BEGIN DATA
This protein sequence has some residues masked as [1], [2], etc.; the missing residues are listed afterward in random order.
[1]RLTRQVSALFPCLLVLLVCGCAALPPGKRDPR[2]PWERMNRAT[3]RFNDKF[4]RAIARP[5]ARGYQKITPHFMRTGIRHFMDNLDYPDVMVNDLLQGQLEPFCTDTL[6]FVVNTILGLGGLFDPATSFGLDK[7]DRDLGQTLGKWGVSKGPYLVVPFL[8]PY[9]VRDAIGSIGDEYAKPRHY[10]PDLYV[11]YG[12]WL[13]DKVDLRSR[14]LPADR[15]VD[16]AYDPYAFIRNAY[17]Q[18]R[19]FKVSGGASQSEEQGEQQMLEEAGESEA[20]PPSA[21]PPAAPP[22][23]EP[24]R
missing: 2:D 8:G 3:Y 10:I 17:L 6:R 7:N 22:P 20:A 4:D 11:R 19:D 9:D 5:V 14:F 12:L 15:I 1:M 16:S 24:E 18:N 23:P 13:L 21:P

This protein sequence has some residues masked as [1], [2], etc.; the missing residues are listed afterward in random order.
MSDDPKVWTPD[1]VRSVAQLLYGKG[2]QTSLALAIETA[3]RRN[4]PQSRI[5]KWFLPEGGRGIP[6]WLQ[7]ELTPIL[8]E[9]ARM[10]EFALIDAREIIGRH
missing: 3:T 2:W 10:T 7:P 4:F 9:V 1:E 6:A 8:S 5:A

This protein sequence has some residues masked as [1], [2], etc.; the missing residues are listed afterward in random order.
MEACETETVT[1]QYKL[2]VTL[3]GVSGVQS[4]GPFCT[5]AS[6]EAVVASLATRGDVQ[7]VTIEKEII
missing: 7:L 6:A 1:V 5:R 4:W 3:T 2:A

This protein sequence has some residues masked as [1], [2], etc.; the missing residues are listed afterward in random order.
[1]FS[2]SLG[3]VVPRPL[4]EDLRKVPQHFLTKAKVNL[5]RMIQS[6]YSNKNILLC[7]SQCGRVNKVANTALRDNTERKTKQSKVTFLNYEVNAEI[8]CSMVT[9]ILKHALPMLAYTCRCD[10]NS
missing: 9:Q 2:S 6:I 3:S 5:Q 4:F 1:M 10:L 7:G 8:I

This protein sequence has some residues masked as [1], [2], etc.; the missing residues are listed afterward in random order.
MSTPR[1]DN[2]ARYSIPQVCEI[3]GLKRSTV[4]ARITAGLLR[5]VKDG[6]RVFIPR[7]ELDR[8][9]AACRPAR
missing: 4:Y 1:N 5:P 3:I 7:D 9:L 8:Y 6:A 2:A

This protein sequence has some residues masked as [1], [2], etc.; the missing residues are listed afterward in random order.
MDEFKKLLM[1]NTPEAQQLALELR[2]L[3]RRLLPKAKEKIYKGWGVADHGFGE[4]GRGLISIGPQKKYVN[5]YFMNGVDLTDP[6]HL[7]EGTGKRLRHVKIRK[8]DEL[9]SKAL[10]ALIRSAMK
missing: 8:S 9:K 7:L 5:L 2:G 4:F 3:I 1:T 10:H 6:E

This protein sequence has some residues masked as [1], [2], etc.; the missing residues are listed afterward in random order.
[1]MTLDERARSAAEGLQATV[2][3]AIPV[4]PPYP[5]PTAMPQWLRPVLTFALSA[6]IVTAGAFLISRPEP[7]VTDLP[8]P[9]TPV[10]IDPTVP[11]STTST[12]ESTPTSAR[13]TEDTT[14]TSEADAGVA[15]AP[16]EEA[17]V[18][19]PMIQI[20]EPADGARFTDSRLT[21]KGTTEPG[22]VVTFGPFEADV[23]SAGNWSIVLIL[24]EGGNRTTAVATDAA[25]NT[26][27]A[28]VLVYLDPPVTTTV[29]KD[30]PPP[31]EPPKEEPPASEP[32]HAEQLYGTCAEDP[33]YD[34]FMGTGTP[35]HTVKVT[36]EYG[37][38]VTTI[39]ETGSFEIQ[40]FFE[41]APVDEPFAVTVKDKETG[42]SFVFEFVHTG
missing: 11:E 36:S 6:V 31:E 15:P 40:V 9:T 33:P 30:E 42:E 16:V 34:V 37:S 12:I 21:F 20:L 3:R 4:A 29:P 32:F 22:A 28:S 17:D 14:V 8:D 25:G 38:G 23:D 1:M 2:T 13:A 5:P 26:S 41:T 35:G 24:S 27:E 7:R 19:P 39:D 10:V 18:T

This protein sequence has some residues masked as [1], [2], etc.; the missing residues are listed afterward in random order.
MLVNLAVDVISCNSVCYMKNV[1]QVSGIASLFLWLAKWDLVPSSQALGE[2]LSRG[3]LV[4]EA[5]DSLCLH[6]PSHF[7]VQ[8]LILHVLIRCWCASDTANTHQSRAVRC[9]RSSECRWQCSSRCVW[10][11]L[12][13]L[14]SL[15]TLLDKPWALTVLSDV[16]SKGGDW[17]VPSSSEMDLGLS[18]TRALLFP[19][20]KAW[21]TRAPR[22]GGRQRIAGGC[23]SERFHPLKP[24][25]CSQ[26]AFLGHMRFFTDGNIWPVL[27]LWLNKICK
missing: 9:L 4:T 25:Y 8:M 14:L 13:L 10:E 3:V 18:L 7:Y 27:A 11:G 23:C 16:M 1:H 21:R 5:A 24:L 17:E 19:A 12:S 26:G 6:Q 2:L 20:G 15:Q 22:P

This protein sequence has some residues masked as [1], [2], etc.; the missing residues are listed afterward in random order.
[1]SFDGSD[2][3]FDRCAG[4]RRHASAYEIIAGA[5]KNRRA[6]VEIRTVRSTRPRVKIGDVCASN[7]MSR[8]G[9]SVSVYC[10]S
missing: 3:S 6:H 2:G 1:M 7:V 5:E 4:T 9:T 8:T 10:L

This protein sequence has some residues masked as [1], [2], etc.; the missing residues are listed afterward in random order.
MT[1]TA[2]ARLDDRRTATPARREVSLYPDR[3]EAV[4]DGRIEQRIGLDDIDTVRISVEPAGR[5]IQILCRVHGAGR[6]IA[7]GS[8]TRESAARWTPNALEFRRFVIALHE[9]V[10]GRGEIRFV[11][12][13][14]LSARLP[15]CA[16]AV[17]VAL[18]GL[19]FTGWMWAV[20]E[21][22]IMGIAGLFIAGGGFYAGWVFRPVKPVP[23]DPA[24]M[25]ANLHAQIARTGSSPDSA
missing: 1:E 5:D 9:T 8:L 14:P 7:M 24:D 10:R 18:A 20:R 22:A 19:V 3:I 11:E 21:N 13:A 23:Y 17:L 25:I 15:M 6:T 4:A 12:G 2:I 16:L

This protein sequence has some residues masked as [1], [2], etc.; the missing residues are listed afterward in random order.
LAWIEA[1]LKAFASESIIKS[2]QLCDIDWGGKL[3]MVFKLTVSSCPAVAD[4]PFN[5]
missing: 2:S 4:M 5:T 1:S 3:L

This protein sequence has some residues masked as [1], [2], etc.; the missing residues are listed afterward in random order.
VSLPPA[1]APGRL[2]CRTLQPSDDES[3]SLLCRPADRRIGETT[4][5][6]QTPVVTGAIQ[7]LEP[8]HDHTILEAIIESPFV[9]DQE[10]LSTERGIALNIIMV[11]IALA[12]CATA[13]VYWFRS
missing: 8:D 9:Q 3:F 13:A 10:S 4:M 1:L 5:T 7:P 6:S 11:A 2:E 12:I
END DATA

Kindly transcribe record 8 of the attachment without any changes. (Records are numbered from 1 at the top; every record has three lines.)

This protein sequence has some residues masked as [1], [2], etc.; the missing residues are listed afterward in random order.
MLVNLAVDVISCNSVCYMKNV[1]QVSGIASLFLWLAKWDLVPSSQALGE[2]LSRG[3]LV[4]EA[5]DSLCLH[6]PSHF[7]VQ[8]LILHVLIRCWCASDTANTHQSRAVRC[9]RSSECRWQCSSRCVW[10][11]L[12][13]L[14]SL[15]TLLDKPWALTVLSDV[16]SKGGDW[17]VPSSSEMDLGLS[18]TRALLFP[19][20]KAW[21]TRAPR[22]GGRQRIAGGC[23]SERFHPLKP[24][25]CSQ[26]AFLGHMRFFTDGNIWPVL[27]LWLNKICK
missing: 9:L 4:T 25:Y 8:M 14:L 13:L 10:E 3:V 18:L 7:Y 27:A 11:G 23:C 16:M 1:H 21:R 5:A 24:L 17:E 19:A 12:S 26:G 6:Q 2:L 20:G 15:Q 22:P